A reason to lose

Bill Dance was back on top in 1974 with pure consistency. In claiming his second crown, he was the first AOY champion who didn't win an event that season.

Millions of fishing fans know Bill Dance as the host of The Bill Dance Outdoors TV show, which celebrates its 50th anniversary this year. Others remember him as one of the fiercest competitors in professional B.A.S.S. fishing.

Dance won eight of the first 20 professional tournaments he entered and was Angler of the Year three out of the first eight seasons he competed. But he never won the “big one” — the Bassmaster Classic.

He did come close, though, in 1973. And the story of how Dance lost the 1973 Classic is one of the most poignant in bass fishing. Dance revealed it in an ­interview with Steve Bowman of JM Outdoors for B.A.S.S.’s 50th anniversary celebration. If the story has been told before — which I doubt — it’s worth repeating.

Classic III was held in late October 1973 on Clarks Hill Reservoir, South Carolina. It paid $15,000 in prize money, winner-take-all. 

Dance was in contention from the opening round, battling it out with legendary anglers Tom Mann, Bobby Murray and Roland Martin.

Dance fished deep, catching 10-bass limits on Carolina rigs with high-­floating Bill Jackson worms at 30- to 50-foot depths.

“The worms came three to a pack, and I only brought three packs with me,” Dance recalled. “On the final day, I was down to four ragged worms. I had a cigarette lighter and was melting them back together.”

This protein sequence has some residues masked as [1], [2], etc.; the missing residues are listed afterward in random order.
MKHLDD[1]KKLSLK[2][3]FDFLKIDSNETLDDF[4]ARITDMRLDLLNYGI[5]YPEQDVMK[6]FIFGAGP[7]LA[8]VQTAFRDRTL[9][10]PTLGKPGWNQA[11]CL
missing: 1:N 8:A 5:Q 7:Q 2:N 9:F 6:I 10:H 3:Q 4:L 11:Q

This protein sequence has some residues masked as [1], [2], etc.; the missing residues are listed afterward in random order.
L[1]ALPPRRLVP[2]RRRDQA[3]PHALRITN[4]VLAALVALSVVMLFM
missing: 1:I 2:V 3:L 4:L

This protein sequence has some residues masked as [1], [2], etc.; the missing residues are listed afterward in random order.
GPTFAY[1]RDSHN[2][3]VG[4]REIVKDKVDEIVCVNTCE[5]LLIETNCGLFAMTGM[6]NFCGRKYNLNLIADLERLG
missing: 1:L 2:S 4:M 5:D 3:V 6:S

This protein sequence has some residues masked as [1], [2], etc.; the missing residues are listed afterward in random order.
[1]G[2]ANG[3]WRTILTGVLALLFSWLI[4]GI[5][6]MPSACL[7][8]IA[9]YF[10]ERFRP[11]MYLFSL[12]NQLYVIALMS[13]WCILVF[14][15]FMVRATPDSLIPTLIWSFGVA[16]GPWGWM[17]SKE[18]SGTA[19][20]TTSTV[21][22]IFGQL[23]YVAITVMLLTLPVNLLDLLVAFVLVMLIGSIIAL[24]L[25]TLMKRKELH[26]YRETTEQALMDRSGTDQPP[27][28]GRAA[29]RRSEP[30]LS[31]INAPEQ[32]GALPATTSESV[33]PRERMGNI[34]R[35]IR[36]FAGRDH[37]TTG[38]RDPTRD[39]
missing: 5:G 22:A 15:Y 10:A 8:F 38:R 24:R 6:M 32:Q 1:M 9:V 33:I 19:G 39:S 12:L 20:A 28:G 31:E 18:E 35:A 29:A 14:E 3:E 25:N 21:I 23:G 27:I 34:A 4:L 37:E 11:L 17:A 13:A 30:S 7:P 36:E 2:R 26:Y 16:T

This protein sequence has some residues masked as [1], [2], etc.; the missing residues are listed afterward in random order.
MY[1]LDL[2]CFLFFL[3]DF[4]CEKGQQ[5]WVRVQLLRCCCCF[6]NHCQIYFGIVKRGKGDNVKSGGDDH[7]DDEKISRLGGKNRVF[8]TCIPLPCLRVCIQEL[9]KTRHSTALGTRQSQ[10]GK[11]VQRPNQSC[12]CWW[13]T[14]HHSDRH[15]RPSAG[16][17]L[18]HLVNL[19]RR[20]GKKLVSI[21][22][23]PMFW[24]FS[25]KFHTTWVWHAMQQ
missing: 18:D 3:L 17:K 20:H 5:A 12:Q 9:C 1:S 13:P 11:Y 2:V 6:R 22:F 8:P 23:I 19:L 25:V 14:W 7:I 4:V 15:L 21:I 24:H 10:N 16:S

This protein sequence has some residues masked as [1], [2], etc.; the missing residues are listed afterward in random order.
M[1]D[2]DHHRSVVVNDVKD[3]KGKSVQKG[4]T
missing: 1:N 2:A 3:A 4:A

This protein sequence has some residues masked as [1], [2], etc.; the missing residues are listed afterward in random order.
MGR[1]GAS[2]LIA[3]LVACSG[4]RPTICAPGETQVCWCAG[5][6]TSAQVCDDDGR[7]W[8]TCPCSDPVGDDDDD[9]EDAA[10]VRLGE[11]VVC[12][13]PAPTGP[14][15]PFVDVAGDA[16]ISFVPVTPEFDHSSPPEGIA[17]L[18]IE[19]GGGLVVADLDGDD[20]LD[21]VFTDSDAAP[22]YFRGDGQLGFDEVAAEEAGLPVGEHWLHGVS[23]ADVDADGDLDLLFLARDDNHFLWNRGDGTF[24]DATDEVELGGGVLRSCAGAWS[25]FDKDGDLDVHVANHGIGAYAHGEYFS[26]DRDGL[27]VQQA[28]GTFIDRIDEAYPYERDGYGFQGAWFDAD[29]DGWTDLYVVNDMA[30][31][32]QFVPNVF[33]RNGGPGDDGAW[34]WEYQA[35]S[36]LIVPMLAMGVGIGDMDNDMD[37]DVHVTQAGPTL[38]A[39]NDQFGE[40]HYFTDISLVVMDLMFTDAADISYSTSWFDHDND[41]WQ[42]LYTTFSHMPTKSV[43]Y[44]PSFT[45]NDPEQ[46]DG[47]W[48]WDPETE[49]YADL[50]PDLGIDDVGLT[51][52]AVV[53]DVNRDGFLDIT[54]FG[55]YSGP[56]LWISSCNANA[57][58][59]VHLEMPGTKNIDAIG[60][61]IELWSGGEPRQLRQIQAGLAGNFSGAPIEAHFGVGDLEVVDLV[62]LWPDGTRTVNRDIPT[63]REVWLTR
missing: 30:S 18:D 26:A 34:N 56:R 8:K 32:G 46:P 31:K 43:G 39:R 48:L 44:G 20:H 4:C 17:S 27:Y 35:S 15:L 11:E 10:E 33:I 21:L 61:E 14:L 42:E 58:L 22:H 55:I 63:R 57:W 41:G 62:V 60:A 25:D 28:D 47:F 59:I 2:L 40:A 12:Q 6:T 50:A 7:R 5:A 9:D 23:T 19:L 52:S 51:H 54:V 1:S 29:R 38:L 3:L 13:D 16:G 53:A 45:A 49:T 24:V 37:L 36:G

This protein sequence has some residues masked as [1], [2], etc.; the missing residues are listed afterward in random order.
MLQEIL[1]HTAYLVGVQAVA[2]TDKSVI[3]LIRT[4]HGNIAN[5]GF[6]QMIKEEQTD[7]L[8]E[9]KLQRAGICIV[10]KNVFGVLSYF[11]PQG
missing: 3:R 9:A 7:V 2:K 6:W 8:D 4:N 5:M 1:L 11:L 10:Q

Somehow those worms held together long enough for Dance to land a limit. His three-day total of 48 pounds, 12 ounces seemed insurmountable.

Everyone just knew Dance had won. Murray, Mann and Martin had already weighed in and fallen short.

Only Rayo Breckenridge, the Arkansas cotton farmer, remained.

“Finally, here comes Rayo,” Dance recalls. “His boat had broken down on the way in, and I saw him and pulled him in. And he beat me!”

Breckenridge’s total of 52-8 topped Dance’s by 3 pounds, 6 ounces. 

“You could have stuck a fork in me,” Dance said. “I mean, you talk about the agony of defeat. I still had to maintain a smile, but it just let the air out of me. I went over and hugged Rayo’s neck and shook his hand. And then I pulled my hat down over my eyes so he couldn’t see me crying.”

Dance’s wife, Dianne, pulled her husband aside. “I know how you feel,” she said, “but everything happens for a reason.”

Dance knew the reason he lost — his own bonehead lack of judgment.

An ABC television crew was filming for The American Sportsman from a nearby boat when Dance hooked a big bass, easily a 5-pounder. The show’s producer yelled, “Let him jump!” Although he knew better, Dance let the fish run. On cue, it jumped and — you guessed it — spit out his worm.

Yes, Dance knew why he lost the Classic, but Dianne was about to tell him the reason for it all.

She pulled her husband aside and told him, “You know that Rayo is a farmer, and he’s had two horrible years farming. And Marilyn — you don’t know this but I do — Marilyn is going blind. Every penny they get is going to help her have a major eye operation.”

“When she told me that, I mean, I just felt a hundred percent better. I was tickled to death that Rayo had won it — I really was,” said Dance.

“I never won a Classic, but I had the chance. And I’m glad I didn’t win it.”

He can say that, now that he knows the reason.